When I read Kamran Nazeer’s Send in the Idiots: stories from the other side of autism, I read from the point of view of a mother wondering about the future for my high-functioning autistic teen. At first, I made mental notes about how the young adults in the book related to others. Their living arrangements, their interactions, and their friendships all filed themselves dutifully in my head. Andre, living with his sister: a young man who communicated with puppets and became infuriated when someone dared to interrupt. Randall: quiet, a good listener, involved in a monogamous relationship with a non-autistic person. Craig, who lived alone but welcomed guests. Elizabeth, a young woman who lived mainly with her parents but spent some of her late teens and early twenties residing in an inpatient facility for mentally ill, dealing with epilepsy and bipolar disorder in addition to autism.
Then Nazeer said that half of all autistic adults live with their parents, and my mind turned around. Half? Does he mean all autistic adults, no matter where they are on the spectrum? And since he quoted no specific source, is this statistic accurate? Frankly, it worried me more than a little.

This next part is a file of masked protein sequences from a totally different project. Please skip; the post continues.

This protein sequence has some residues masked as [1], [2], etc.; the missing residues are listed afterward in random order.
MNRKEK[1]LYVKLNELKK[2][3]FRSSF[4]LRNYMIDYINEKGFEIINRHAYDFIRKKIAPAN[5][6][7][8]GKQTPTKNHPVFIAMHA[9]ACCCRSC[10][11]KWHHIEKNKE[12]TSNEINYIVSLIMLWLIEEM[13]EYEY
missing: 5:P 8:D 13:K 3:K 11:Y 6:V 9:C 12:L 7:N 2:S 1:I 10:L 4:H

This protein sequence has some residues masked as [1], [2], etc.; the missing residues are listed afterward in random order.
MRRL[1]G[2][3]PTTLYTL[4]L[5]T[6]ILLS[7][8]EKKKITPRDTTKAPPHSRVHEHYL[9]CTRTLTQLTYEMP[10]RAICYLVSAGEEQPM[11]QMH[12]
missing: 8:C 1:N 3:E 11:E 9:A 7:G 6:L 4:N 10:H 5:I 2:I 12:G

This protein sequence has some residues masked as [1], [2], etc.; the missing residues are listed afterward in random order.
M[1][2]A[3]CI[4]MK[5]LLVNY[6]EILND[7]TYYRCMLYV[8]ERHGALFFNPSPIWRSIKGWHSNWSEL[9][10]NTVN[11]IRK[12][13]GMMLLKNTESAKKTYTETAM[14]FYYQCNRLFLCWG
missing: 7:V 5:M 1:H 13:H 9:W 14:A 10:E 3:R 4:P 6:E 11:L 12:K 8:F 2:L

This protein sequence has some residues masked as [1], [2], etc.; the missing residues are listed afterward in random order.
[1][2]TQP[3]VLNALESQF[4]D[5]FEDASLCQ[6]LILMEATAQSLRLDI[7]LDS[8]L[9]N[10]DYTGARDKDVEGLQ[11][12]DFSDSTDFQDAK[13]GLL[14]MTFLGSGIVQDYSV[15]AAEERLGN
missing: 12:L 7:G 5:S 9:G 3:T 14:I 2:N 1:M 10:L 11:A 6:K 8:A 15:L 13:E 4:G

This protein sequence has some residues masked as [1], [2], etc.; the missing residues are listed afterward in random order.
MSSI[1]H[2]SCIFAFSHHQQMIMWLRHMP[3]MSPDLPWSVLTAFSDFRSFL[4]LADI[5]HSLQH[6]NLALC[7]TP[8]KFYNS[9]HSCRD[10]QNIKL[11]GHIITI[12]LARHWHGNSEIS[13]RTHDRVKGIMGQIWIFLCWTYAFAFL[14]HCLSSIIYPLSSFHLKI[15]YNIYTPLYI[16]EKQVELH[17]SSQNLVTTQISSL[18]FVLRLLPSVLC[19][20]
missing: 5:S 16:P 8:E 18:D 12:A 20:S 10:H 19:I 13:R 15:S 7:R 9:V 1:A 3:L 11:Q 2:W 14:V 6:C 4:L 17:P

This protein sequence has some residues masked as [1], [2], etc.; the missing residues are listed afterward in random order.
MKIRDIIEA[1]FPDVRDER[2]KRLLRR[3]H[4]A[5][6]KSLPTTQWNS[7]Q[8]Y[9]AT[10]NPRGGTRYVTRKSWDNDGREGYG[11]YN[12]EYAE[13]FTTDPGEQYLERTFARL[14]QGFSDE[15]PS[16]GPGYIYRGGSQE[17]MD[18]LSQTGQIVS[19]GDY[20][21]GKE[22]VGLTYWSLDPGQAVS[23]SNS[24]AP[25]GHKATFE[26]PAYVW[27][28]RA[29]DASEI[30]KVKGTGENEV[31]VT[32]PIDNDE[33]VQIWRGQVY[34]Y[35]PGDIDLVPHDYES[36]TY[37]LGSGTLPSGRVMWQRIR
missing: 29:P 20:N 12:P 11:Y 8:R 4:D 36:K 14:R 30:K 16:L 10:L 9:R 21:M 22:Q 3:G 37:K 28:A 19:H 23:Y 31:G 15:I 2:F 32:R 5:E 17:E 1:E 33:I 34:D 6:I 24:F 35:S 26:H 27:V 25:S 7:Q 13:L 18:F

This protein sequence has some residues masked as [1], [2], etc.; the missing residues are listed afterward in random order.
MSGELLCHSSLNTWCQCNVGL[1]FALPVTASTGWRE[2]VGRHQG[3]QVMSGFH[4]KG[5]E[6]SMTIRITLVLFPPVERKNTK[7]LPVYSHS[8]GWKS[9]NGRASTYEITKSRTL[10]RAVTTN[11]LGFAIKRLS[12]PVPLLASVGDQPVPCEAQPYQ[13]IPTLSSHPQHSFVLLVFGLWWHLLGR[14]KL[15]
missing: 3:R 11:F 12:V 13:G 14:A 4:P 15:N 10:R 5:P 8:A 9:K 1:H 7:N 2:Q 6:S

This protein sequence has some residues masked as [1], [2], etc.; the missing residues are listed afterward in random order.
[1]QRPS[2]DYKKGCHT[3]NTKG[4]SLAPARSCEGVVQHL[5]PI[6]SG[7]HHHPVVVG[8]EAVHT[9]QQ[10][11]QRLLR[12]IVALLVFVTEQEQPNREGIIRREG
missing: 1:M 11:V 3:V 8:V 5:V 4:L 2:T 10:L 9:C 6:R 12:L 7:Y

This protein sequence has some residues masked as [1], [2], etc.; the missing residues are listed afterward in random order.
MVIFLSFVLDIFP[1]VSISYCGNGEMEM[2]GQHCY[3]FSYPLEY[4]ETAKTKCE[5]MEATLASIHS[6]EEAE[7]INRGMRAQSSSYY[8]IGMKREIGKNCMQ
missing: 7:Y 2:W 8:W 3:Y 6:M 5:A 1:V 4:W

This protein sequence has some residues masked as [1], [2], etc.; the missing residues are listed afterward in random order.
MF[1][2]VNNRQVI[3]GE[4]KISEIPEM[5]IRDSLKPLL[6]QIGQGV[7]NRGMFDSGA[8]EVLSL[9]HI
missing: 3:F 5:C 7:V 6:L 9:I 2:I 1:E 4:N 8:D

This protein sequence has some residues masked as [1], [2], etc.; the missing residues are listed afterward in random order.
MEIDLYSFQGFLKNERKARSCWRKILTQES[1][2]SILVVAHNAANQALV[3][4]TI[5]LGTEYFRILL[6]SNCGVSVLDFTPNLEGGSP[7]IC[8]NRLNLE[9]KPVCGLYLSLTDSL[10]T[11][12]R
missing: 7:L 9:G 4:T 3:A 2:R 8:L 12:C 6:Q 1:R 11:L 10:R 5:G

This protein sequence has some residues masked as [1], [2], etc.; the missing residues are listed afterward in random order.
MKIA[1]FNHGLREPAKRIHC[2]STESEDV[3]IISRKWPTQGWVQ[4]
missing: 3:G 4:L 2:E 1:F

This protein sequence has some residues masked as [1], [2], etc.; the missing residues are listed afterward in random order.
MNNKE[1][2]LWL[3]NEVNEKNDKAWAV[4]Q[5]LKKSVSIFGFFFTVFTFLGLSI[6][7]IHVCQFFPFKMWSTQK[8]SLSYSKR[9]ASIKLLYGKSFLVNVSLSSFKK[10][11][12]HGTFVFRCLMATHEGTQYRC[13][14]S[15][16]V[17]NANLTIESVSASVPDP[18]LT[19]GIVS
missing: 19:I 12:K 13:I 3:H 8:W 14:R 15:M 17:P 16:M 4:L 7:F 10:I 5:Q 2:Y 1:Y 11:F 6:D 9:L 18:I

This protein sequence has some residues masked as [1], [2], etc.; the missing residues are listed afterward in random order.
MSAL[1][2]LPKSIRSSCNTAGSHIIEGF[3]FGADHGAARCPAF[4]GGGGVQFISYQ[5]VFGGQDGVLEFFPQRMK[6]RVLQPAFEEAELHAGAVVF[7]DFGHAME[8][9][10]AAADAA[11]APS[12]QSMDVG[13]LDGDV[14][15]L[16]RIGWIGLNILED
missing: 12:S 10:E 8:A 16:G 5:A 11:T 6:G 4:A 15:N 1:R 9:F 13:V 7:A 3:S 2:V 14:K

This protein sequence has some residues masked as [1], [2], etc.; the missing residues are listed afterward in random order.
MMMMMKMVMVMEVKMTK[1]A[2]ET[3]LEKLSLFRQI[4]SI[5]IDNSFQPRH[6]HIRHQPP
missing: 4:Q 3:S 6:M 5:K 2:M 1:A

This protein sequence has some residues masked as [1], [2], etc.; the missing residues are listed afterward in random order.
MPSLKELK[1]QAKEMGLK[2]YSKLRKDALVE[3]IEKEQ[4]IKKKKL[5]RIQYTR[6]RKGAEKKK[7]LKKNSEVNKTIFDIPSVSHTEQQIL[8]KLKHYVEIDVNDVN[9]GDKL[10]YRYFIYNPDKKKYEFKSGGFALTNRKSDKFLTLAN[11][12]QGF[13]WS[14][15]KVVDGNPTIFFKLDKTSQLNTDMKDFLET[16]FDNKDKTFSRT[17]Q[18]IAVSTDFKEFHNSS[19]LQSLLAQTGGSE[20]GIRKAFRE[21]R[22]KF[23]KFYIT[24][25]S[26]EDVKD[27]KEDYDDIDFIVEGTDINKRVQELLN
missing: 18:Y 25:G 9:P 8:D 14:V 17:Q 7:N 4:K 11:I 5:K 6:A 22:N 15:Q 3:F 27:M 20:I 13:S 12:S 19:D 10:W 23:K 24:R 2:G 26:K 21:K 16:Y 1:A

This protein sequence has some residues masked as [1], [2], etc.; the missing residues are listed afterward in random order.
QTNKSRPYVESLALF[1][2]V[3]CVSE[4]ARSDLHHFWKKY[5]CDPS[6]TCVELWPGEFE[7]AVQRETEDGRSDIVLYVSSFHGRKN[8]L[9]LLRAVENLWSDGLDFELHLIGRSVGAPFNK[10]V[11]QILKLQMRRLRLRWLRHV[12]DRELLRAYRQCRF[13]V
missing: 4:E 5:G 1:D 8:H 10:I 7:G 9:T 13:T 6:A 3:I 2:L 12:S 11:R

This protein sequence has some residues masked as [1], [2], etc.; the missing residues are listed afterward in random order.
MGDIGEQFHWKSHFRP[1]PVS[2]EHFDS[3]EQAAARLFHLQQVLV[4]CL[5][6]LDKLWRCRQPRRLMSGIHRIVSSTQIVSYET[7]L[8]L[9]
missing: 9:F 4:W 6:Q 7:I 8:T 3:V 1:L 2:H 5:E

Nazeer, who lives alone, talks about his frequent contacts with his parents, and their “…enhanced duty of care…” balanced with the “…joy that I have my independence.” (p.171)
Built into parenting is the expectation that our children will grow up, become independent, and live productive, happy lives. Suddenly that picture is blurry for me, like those optical challenges where by using a slightly unfocused stare you can see a different image emerge. The image for my 14 year old son will be somewhat different from that of a non-disabled, non-autistic person. Somehow, someway, a new image will emerge from the blurry pattern.
Nazeer talks about many other elements of autism such as the need for local coherence and challenges in language development. He also describes a meeting with his former teacher and his former counselor/therapist. I did not discuss these, but they are worthwhile parts of the book. I recommend this book to people dealing with autism, especially parents and professionals who work with families. It is an easy read and will stimulate discussion and thought.